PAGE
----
According to first translation attempts of the final report the aircraft carried sufficient fuel for the flight to Uromiyeh and back to Tehran (see flight plan below). The aircraft was descending through 13,400 feet MSL at 291 KIAS, engine EPRs were 1.05, 1.06 and 1.05, anti-ice systems had been turned on already on departure from Tehran, when approach control terminated radar services and handed the aircraft off to Uromiyeh Tower. The aircraft followed the TUBAR2A standard arrival to join the ILS/DME runway 21. The aircraft flew the 11 DME arc at about 10,200 feet, 224 KIAS and 4.1 degrees nose up. The engines, that had been accelerated in between reaching up to EPR 1.4, were reduced to idle again and stabilized at 1.05, 1.06 and 1.05 EPR, flaps 5 and further flaps 15 were subsequently selected, the aircraft slowed to 183 KIAS while still on the arc turning through 334 degrees at 9600 feet MSL. Descending through 7100 feet MSL at 171 KIAS and 4.6 degrees nose up, the crew stowed the speed brakes that had so far been in use. The speed decayed further, 22 seconds after descending through 7100 feet the aircraft descended through 7000 feet at 140 KIAS, still flaps 15, 11.6 degrees nose up and 17 degrees left bank. Turning onto finals through 298 degrees maintaining 7000 feet the speed decayed to 130 KIAS, 9 degrees left bank and 11.2 degrees nose up, the stick shaker activated (flaps 15 minimum speed 150 KIAS). The engines slightly accelerate to EPR 1.06, 1.10 and 1.06, the aircraft while still at 7000 feet turns through 288 degrees at 11 degrees left bank and 16.2 degrees nose up, speed further decayed to 120 KIAS. The flight engineer now applied full thrust, the engines spool up to EPR 2.14, 2.13 and 2.17, the aircraft descended through 6650 feet (MSA 7200 feet MSL) at 154 KIAS and 15 degrees nose up. The EGPWS announced 2500 feet. The aircraft reached a minimum altitude of 6644 feet MSL, then began to climb again. The aircraft climbed through 7000 feet at 154 KIAS and 9.9 degrees nose up, the engine thrust was reduced to EPR 1.75, 1.75 and 1.75, the aircraft levels off at 7064 feet, heading 199 degrees amd 156 KIAS, the crew decided to join the ILS. The crew attempted to engage the autopilot. The glideslope became alive with the localizer still off, the crew rejected the glide slope due to the localizer not yet being active. The aircraft climbed to 7200 feet, the glideslope indication went off scale again. The aircraft began to descend again, at 6900 feet the crew lowered the gear at 179 KIAS and a heading of 227 degrees. The engines get reduced to EPR 1.07, 1.08 and 1.10, heavy snow fall set in, the wind screen wipers were selected to maximum speed. The speed decayed to 139 KIAS again while the aircraft descended, flight engineer and captain called "SPEED", engines get accelerated to about 1.20, the EGPWS calls 2500 feet and "SINK RATE" (suggesting a sink rate of more than 2500 fpm). Descending through 6500 feet at 155 KIAS, the engines accelerate to EPR 1.40, 1.41, 1.40, the aircraft attitude is 7.5 degrees nose down and 213 degrees heading. At 5900 feet, 182 KIAS, 7.1 degrees nose up, +1.37G vertical acceleration, the crew announced the go around. The investigation annotated, that with the visibility of 800 meters and cloud ceiling at 1500 feet AGL (Uromiyeh elevation 4373 feet MSL) the crew never became visual with the aerodrome and never got inside the ILS cone. The aircraft climbed out, ATC instructed the aircraft to return to the IAF and join the hold at 9000 feet. The aircraft climbed through 6000 feet at 171 KIAS, The engine EPR reduced to 1.23, 1.21 and 1.26, the speed decays again to 153 KIAS at 13.3 degrees nose up. The engines accelerate again to 1.63, 1.70, 1.76 (where it should be above 2.00) while the aircraft is at 6277 feet at 5.9 degres nose up and 134 KIAS. The engine thrust increases further to 1.91, 1.98, 2.00, the aircraft is at 6200 feet, 142 KIAS, heading 196 degrees, 21 degrees left bank and 3.2 degrees nose up. At 6000 feet the engines reach 2.10, 2.06 and 2.09, heading 186 degrees, 3.2 degrees nose up, the speed increased to 155 KIAS. The aircraft continues to descend accelerating through 174 KIAS at 5900 feet, the flaps are selected to 5 degrees. At 5800 feet the speed is 187 KIAS, heading 165 degrees, left bank angle 27 degrees and 3.7 degrees nose up.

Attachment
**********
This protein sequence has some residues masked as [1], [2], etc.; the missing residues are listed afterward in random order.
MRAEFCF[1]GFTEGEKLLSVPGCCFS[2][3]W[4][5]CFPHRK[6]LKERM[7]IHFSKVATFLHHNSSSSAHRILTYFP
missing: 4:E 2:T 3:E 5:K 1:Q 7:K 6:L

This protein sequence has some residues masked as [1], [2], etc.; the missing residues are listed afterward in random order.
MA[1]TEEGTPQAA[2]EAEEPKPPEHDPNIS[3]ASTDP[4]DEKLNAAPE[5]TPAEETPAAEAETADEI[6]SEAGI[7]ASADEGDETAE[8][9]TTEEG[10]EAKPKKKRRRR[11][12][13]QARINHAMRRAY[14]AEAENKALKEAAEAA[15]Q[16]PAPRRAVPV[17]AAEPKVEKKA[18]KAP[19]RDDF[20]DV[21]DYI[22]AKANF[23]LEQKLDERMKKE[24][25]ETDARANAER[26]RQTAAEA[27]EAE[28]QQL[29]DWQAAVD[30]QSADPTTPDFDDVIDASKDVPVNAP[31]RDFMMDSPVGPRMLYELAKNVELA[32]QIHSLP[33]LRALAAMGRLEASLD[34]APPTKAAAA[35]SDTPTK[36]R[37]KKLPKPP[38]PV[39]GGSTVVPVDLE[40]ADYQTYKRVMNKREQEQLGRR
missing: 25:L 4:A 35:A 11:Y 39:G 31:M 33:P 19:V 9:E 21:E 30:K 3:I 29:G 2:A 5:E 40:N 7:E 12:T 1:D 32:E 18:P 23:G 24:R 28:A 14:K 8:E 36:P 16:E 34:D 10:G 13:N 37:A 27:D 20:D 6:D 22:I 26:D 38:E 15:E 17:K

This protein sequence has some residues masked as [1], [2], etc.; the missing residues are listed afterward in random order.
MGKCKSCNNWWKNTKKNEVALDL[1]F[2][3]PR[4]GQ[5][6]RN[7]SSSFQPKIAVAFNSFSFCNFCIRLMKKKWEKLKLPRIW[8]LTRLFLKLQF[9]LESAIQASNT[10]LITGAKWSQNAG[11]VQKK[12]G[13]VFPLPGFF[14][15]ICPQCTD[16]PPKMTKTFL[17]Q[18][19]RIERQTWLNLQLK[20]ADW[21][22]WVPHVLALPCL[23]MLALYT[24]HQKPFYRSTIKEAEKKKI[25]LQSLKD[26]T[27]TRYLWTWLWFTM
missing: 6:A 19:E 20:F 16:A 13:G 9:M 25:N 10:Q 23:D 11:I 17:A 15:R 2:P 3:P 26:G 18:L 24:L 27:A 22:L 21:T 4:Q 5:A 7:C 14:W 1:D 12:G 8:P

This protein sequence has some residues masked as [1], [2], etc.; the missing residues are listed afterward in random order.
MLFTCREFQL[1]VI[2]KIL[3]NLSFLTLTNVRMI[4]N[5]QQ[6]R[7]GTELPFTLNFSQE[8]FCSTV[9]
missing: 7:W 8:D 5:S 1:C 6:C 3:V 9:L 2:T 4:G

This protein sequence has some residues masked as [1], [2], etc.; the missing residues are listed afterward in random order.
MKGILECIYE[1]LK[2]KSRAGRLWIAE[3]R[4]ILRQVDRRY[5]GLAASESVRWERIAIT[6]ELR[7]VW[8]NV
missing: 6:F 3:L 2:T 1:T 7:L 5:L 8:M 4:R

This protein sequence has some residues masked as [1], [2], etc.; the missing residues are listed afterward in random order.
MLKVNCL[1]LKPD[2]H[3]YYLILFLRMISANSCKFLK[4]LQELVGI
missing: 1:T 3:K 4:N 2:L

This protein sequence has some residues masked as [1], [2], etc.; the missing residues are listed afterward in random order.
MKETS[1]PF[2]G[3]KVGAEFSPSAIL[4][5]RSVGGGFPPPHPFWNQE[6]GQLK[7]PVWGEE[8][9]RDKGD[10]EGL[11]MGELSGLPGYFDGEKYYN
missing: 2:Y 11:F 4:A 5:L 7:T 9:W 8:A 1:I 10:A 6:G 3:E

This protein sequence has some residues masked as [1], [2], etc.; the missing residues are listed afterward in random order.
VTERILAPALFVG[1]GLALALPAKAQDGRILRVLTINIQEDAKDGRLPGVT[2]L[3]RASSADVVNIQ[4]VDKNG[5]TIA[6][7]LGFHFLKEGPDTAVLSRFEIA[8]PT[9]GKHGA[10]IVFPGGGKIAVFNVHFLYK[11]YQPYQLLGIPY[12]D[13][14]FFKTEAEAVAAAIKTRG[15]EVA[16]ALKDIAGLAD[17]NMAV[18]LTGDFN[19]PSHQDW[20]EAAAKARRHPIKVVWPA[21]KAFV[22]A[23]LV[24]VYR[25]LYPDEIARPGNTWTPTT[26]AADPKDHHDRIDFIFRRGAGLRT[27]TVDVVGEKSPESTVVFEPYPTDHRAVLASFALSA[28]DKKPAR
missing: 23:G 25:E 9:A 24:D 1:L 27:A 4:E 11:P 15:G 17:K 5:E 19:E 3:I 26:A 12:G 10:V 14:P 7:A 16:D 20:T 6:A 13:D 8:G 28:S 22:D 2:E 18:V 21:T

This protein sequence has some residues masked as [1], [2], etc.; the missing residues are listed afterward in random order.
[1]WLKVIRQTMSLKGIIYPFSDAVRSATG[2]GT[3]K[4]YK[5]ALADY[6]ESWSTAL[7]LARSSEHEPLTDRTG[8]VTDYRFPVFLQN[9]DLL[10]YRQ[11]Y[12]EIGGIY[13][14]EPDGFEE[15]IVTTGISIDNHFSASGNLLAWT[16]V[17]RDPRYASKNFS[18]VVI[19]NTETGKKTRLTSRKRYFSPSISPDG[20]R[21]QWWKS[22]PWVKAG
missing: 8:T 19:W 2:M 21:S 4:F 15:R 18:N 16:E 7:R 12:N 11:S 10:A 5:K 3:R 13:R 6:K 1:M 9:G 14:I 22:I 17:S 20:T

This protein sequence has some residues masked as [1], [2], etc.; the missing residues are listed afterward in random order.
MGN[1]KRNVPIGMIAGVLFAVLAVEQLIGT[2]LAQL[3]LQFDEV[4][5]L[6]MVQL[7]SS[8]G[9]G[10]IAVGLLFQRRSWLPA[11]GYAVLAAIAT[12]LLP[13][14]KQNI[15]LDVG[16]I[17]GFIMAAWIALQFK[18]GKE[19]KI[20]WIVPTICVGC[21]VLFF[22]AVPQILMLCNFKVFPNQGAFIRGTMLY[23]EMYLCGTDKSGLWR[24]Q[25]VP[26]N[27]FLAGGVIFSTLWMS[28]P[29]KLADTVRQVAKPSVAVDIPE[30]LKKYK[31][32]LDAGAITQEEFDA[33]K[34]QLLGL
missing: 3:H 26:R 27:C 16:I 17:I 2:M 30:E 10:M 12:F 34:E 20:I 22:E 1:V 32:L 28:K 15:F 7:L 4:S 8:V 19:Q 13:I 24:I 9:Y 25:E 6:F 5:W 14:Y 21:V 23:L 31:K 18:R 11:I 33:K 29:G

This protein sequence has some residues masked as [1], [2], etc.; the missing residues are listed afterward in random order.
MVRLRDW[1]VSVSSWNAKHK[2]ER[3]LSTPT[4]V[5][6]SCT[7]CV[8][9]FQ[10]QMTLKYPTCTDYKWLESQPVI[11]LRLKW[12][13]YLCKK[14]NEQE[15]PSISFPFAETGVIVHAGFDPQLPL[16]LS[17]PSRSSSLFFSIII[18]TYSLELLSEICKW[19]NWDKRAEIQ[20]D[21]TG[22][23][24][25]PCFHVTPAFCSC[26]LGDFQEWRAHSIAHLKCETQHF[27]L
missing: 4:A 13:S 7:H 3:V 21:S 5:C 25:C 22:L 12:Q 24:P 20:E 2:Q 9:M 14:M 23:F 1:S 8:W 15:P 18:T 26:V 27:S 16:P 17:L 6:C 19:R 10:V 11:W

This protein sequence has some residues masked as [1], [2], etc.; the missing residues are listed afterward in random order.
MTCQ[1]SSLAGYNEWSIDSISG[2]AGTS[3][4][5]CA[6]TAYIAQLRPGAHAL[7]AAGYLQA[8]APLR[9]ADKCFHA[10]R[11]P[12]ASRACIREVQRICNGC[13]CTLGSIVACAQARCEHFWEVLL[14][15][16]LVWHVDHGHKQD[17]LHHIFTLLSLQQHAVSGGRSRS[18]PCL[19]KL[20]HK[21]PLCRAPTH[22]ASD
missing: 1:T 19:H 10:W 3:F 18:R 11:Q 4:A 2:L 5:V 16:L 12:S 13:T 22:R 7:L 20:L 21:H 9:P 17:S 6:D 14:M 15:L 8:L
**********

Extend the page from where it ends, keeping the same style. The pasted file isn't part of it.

At 5800 feet and 191 KIAS the engines get reduced to 1.52, 1.47, 1.48, heading is 147 degrees, 22 degrees left bank, 5.5 nose up, the speed decays. The missed approach altitude gets set on the MCP, the VOR frequency is not set. The aircraft climbs through 6500 feet at 169 KIAS and a heading of 162 degrees, 10.3 degrees nose up. The crew discussed and set the VOR frequency, then focussed on the navigation towards the IAF. At the same time the aircraft stabilizes and continued to climb reaching 8800 feet at 181 KIAS and the engine EPR gets reduced to 1.32, 1.31, 1.38. The speed reduced to 174 KIAS, 6.9 degrees nose up.